By Tez Plavenieks
Innovation is a difficult thing to grasp when you’re used to convention. Nah Skwell’s SCOW is a case in point. With appearances very different to perceived ‘normal’ stand up paddle boards it could leave many scratching their heads in wonder.
The SCOW’s rounded nose and dinghy-like bow ensures heads turn anytime you rock up at the put in. There was a lot of interest during testing with inquisitive looks and questions – it seems the SCOW is on many paddlers’ radar, but hesitancy due to lack of convention may be causing doubts?
The term ‘dinghy’ has already been mentioned, and in fact, Nah Skwell’s design team have based the SCOW on sailing boats of the same name. You can fully understand their thinking – during sessions the nose floats efficiently above the water like a magic carpet. Standing forward of the centre is a unique feeling with the SCOW almost hovering – much as you would feel perched on the bow of a boat.
Nah Skwell bill the SCOW as: ‘a race board that overcomes the drawbacks of conventional ‘sharp nose’ boards – but also applicable for downwinders’. We can certainly see lighter paddlers using the SCOW to good effect in comps – once the initial hurdle of unusual looks has been vaulted. Not needing the board trimmed flat, to avoid bow rolls and associated swims, means the SCOW will suit all paddlers though.
Standing on its defined sweet spot the SCOW reaches an impressive top speed for its size, especially up and downwind at coastal venues. It picks up small to moderate bumps easily and projects the paddler into the next stroke. Changing course is a doddle with slightly wider blade sweeps easily keeping it on line – it doesn’t lock on course as a sharper nose SUP would.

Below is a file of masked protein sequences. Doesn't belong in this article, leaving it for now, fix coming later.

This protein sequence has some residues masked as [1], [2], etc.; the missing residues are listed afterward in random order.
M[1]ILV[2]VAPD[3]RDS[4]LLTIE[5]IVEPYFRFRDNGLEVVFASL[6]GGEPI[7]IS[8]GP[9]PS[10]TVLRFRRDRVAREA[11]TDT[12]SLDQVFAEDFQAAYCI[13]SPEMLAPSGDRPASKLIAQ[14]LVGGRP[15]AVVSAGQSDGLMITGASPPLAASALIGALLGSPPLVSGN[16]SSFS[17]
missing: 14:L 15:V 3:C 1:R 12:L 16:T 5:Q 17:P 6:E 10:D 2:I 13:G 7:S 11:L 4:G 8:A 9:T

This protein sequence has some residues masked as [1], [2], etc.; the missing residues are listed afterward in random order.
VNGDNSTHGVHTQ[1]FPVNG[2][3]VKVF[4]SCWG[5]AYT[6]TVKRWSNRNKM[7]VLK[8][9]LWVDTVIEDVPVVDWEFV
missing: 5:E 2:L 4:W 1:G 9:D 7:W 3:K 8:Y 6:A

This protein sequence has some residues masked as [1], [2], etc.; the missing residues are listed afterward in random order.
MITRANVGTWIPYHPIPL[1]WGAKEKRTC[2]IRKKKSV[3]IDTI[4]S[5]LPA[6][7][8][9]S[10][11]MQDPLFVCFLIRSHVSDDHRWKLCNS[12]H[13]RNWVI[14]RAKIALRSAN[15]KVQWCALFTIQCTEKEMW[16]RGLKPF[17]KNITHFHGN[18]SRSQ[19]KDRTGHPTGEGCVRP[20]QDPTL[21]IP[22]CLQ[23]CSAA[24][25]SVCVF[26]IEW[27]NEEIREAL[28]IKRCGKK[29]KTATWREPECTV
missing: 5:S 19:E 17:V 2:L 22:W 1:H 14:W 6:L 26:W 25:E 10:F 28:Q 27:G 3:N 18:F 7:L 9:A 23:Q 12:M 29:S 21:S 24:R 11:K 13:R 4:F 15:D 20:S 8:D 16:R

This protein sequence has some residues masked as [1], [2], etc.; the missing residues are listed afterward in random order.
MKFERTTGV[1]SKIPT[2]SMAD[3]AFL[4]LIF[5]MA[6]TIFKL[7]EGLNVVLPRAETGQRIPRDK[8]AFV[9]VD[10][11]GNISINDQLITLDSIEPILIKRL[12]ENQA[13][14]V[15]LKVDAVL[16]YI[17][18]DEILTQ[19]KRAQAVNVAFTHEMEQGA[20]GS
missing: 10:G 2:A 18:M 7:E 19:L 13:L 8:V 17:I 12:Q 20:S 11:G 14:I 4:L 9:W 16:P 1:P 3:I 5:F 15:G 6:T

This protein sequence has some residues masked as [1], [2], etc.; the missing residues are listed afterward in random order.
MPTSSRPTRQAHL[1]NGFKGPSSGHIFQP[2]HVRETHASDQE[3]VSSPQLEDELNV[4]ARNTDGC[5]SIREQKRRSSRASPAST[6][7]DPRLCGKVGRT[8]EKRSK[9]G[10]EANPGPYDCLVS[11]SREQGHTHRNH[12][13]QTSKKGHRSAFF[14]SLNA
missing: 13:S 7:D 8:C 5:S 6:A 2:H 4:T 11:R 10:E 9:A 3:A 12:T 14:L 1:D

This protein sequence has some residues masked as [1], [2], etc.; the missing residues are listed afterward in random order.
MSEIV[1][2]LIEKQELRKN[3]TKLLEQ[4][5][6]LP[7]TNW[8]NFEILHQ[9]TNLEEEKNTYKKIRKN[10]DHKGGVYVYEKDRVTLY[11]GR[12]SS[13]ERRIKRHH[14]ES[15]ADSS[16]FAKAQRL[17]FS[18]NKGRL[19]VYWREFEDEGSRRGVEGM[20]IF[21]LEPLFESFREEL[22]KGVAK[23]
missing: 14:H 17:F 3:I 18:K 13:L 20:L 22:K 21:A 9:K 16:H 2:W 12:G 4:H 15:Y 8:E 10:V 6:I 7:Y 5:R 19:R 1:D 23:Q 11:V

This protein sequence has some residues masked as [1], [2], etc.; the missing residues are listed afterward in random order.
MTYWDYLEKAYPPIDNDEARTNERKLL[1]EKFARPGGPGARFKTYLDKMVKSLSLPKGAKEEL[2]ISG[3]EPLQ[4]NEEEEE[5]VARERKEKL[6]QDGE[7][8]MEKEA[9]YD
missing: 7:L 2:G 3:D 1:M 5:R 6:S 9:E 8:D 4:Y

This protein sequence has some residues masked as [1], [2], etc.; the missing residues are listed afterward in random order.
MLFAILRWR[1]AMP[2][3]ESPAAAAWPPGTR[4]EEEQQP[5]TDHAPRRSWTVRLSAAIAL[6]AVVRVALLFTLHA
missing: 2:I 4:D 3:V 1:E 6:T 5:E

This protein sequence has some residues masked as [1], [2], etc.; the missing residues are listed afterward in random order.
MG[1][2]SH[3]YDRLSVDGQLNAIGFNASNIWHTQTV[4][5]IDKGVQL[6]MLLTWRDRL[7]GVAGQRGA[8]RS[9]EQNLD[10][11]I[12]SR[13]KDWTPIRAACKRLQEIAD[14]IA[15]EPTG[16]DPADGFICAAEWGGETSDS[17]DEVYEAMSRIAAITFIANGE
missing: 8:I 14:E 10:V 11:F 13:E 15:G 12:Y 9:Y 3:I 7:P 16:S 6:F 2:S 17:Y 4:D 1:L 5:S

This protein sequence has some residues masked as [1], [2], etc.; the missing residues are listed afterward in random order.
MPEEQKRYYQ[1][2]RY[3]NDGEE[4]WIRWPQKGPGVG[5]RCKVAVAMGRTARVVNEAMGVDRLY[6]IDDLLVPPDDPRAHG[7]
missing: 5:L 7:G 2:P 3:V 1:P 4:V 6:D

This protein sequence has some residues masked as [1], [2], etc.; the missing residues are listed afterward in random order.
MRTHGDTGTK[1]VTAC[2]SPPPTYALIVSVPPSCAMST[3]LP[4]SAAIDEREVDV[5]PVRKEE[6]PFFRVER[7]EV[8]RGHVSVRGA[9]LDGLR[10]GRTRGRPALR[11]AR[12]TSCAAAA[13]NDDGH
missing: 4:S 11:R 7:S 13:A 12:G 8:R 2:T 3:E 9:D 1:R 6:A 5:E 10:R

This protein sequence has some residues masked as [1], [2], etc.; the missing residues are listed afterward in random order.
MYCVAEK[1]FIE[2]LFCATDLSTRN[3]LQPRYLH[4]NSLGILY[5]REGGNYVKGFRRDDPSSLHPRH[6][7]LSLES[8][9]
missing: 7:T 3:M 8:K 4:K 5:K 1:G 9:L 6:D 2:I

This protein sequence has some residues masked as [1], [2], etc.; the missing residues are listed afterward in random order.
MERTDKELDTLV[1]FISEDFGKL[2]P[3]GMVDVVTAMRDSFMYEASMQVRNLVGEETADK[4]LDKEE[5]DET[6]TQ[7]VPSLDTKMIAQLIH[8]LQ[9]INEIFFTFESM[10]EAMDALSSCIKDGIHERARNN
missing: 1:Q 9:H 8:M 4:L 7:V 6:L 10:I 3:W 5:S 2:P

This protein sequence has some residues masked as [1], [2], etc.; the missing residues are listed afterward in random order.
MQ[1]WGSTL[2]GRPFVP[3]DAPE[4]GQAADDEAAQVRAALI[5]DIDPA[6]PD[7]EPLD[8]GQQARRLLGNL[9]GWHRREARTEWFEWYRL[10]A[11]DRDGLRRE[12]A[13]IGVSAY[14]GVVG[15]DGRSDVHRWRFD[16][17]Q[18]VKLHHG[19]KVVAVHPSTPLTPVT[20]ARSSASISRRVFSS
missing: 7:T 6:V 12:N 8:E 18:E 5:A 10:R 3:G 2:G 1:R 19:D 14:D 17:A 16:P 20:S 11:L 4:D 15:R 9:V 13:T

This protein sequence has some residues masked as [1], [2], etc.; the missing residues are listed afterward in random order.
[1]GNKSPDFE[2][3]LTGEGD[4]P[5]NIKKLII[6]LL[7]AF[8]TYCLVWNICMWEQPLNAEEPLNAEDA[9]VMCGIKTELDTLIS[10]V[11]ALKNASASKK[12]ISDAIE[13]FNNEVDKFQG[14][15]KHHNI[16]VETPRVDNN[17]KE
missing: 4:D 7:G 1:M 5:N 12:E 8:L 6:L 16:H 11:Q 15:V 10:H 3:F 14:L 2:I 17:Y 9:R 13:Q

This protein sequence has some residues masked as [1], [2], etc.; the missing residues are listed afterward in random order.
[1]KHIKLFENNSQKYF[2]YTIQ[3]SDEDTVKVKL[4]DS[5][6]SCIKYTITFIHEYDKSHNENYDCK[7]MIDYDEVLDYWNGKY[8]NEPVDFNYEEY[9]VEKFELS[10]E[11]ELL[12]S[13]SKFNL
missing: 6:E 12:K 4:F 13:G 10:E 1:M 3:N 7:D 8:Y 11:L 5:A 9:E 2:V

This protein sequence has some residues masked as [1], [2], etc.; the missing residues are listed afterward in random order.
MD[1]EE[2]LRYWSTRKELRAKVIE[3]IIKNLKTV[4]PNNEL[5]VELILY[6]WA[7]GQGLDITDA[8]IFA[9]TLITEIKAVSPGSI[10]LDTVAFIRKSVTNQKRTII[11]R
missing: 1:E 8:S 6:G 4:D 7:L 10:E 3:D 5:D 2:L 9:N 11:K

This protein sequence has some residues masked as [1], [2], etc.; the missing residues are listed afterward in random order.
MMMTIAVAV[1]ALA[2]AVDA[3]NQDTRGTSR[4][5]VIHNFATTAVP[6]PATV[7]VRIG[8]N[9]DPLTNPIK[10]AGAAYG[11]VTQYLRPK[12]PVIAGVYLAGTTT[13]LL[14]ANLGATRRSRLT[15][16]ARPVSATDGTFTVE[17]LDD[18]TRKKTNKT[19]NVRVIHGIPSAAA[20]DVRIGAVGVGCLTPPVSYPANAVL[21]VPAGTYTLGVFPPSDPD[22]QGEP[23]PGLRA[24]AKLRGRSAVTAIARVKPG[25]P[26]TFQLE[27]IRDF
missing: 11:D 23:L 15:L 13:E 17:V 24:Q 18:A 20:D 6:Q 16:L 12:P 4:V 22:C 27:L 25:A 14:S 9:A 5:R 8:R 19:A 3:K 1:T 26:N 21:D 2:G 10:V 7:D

With this in mind, paddling across chop and wind is a little trickier – the tail and nose feeling quite loose, preferring to weave more than expected. Moving back a touch alleviates this, especially when weighting a downwind edge. This engages the sharp rail and wide tail, pushing the bow in the direction of intended travel.
Nah Skwell boards (like all brands) have a distinct feel, summed up mostly for them by the term ‘glide’ – the SCOW is no exception. Keeping it tracking requires a tad more effort than a pointy bow, when on very flat water, but there’s no denying the momentum driven from a single paddle pull. A relaxing ride, due to its latitude roll, which along with easy directional changes give it considerable inherent stability, resulting in a sweet fitness/cruiser or racer.
The stock fin is good, with Nah Skwell having invested some time and effort in this department to reduce draft and weed catch. If racing the SCOW, trying different skegs for tuning could still be a good idea.
An unusual looking but innovative beast, Nah Skwell’s SCOW is a head turner, but one that performs. Floating effortlessly above chop, its magic carpet ride is most at the fore when sweeping coastal venues. Admirable top speeds make it applicable for lightweight racers while downwind aficionados, who paddle in moderate swells, will appreciate its pick up and glide traits.
Price: £1199 for OSSE full wood sandwich, £1599 for OSSC full carbon and both inc. anti weed fin.